Estimated H-index: 3
(ANU: Australian National University)
+ 5 AuthorsMartine Maïbèche4
Estimated H-index: 4
(University of Paris)
Reception of odorant molecules within insect olfactory organs involves several sequential steps, including their transport through the sensillar lymph, interaction with the respective sensory receptors, and subsequent inactivation. Odorant-degrading enzymes (ODEs) putatively play a role in signal dynamics by rapid degradation of odorants in the vicinity of the receptors, but this hypothesis is mainly supported by in vitro results. We have recently shown that an extracellular carboxylesterase, es...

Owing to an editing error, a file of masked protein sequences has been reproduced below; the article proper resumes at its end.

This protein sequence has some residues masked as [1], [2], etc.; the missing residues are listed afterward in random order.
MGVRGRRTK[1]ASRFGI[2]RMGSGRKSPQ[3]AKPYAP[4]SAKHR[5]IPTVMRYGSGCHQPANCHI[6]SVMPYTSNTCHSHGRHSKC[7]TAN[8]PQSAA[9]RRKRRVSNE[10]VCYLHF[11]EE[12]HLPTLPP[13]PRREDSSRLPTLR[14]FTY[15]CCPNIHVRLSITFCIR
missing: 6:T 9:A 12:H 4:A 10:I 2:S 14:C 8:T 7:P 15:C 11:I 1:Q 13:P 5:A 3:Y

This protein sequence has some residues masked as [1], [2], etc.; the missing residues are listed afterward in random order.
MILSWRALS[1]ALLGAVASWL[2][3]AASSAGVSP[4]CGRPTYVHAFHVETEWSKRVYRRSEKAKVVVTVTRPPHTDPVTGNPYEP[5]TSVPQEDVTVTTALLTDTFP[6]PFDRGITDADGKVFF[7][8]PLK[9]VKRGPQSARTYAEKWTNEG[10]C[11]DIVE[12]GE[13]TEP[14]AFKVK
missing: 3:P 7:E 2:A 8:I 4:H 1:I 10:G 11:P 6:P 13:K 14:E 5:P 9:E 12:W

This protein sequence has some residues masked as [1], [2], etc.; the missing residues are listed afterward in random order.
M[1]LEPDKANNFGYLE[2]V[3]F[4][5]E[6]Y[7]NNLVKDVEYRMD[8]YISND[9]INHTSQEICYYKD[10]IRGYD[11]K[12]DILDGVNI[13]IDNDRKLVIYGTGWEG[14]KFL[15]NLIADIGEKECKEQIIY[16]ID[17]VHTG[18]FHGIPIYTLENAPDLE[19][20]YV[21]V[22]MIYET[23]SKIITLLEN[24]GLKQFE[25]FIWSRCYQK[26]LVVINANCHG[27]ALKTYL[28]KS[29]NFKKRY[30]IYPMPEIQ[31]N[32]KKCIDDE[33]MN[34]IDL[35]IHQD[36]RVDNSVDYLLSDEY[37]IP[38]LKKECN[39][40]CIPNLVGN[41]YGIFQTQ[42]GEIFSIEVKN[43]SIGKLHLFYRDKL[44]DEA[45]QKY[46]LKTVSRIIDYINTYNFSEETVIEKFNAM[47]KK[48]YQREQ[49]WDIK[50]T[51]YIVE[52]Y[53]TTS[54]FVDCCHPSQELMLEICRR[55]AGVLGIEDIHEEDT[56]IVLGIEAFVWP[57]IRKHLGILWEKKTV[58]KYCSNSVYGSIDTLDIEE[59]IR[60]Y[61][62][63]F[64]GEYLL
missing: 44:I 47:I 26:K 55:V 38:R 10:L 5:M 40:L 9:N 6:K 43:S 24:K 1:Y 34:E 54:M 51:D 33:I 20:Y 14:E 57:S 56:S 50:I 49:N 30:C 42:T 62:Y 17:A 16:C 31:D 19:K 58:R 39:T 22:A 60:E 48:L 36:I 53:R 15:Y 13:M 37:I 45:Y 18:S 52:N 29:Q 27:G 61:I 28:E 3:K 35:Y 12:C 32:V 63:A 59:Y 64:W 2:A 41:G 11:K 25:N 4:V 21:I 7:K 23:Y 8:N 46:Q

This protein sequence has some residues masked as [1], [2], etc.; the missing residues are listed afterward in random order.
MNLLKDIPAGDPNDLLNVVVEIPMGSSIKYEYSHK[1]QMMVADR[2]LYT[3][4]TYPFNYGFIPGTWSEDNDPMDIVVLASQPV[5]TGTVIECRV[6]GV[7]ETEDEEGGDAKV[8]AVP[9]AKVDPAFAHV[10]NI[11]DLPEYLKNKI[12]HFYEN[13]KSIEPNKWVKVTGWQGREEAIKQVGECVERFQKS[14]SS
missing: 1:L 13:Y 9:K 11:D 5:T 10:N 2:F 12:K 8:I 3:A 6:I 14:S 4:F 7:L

Published on Oct 1, 2015in Scientific Reports4.01
Masaru Hojo23
Estimated H-index: 23
,
Kenichi Ishii11
Estimated H-index: 11
+ 3 AuthorsMamiko Ozaki17
Estimated H-index: 17
Chemical communication is essential for the coordination of complex organisation in ant societies. Recent comparative genomic approaches have revealed that chemosensory genes are diversified in ant lineages, and suggest that this diversification is crucial for social organisation. However, how such diversified genes shape the peripheral chemosensory systems remains unknown. In this study, we annotated and analysed the gene expression profiles of chemosensory proteins (CSPs), which transport lipo...
Published on Oct 1, 2015in Insect Biochemistry and Molecular Biology3.62
Sylvain Forêt25
Estimated H-index: 25
(ANU: Australian National University),
Kevin W. Wanner16
Estimated H-index: 16
(UIUC: University of Illinois at Urbana–Champaign),